As is often the case in life, she found herself in an unsought-after moral dilemma: normally she would never open someone else’s package, but this one had an extra label of “Live Specimens – Open Immediately Upon Receipt!!!!”  The dilemma had the added layer of her not wanting to deal with live specimens.
            She opened the box so as to be responsible for the lesser charge of mail fraud over the greater one of negligent homicide.  As she did so, the landline that she had never replaced rang.
            “Hi, is this the new tenant?”  The voice asked.
            “Who wants to know?”  She hedged.
            “I’m the previous tenant – listen, I made a mistake the other day and had a box sent there, did it arrive yet?”
            “It sure did, and I don’t think I can ‘Return to Sender’ it.”
            “That’s all right, you can leave it outside and I’ll come pick it up right now.  You didn’t open it or anything, right?”
            “It’s extremely important for your own safety and for all of humanity that the contents of that box stay in that box.  Please tell me you didn’t open it!”
            “It said ‘Open Immediately!’  They were alive, I couldn’t leave them to their fate!”
            “Oh no, where are they?!”
            “Right here – ” she looked in the box and saw it was empty.  She then saw that the curtains at the open living room window had rustled, even though the air was still.  “Actually, I think they’re on the loose.”
            “Oh no!  We’re all doomed!”
            “Well don’t go looking to blame me because you can’t remember where you live.  What are those things, anyway?”
            “They’re everyone’s problems now.  I’ll be around soon to try to track them down – keep your windows and doors closed and don’t go outside for at least the next two hours.  Thanks anyway.”  The call disconnected.
            Oh well, she thought as she broke down the box for recycling.  Whatever happens to the world because of those things, she probably still will be receiving that guy’s mail until the bitter end.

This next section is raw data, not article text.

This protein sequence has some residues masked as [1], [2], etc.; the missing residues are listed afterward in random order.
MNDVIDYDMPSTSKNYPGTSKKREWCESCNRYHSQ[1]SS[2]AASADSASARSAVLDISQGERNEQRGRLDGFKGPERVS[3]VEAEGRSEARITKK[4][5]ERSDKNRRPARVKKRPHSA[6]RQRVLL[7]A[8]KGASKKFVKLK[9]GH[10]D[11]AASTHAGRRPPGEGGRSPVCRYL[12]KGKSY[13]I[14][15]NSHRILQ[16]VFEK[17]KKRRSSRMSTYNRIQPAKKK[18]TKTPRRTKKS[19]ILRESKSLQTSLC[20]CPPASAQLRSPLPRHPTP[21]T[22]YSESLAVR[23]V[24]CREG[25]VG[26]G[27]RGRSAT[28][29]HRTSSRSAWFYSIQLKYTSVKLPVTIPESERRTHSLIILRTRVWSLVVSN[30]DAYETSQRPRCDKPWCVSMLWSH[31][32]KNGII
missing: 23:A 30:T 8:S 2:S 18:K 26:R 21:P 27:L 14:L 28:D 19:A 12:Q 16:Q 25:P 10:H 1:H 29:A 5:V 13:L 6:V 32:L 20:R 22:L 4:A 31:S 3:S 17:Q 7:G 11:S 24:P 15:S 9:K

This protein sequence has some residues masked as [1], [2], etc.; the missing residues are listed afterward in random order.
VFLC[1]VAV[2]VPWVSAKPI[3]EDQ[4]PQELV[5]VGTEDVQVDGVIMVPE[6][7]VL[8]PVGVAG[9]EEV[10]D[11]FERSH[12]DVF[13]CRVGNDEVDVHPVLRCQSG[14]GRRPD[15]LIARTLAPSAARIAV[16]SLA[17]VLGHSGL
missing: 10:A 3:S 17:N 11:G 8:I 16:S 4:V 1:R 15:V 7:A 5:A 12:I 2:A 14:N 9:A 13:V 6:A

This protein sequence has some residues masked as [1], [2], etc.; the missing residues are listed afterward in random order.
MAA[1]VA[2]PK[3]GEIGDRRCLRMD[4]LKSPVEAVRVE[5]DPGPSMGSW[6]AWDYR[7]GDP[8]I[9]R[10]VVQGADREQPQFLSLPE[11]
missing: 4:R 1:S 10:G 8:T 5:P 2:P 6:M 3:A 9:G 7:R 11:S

Thursday, February 9, 2017

Story 172: Cleaning the Self-Cleaning Oven

            “Yes, my love?”
            “Don’t be sarcastic – when was the last time you cleaned the oven?”
            “…I thought it cleaned itself.”
            “You do know that you actually have to press the buttons that tell it to clean itself, don’t you?”
            “Well yeah, sure, everyone knows that.”
            “So when was the last time you did that?”
            “Take a look in there, would you?”
            “Sure.  Oh.  Oh wow.  That’s pretty gross.  What did you put in there?”
            “Food!  And so did you!  And you’re the one who said you’d clean it!”
          “That’s when I thought it cleaned itself automatically and I didn’t have to do anything.  Modern technology really lets you down in a lot of insidious and subtle ways, I’ve noticed.”
            “Right – here’s a sponge, here’s soap, here’s water, now get to it!”
            “Argh, why can’t we just turn on the self-cleaning now?  Isn’t this all that thing’s job?”
            “Here’s the instruction book: be my guest.”
            “Hm.  Oh look, we only would need to stop the cleaning cycle if a lot of smoke starts coming out from all the cruddy food left behind.  I say, skip doing this machine’s work and go for it!”
            “Do whatever you want.”
            “Wow, the cycle takes over four hours.  Glad the game’s on today.”
            “What’s that smell?!”
            “Oh don’t worry, the instructions say that’s normal.  I left the window open too, so we don’t suffocate on the carbon monoxide.”
            “OK, what’s that noise?”
            “Apparently, physics is causing the metal to expand and contract with the massive amounts of heat floating around in there.  I honestly don’t even hear it anymore.”
            “All right, there’s smoke coming out, I’m shutting it off!”
            “No!  It’s got another two and a half hours to go and the instructions say the smoke is fine!”
            “They did not, they said to stop if there’s smoke!”
            “The exact words were ‘excessive smoke’ – this is just wimp smoke, I can barely – cough – see it – cough cough cough.”
            “There are flames in there!”

            Five years later....

            “And that, kids, is the reason why there was a gaping hole in the kitchen wall for so long and why you should always clean up your messes right away.”
            “But these are just our toys – ”
            “You heard me.”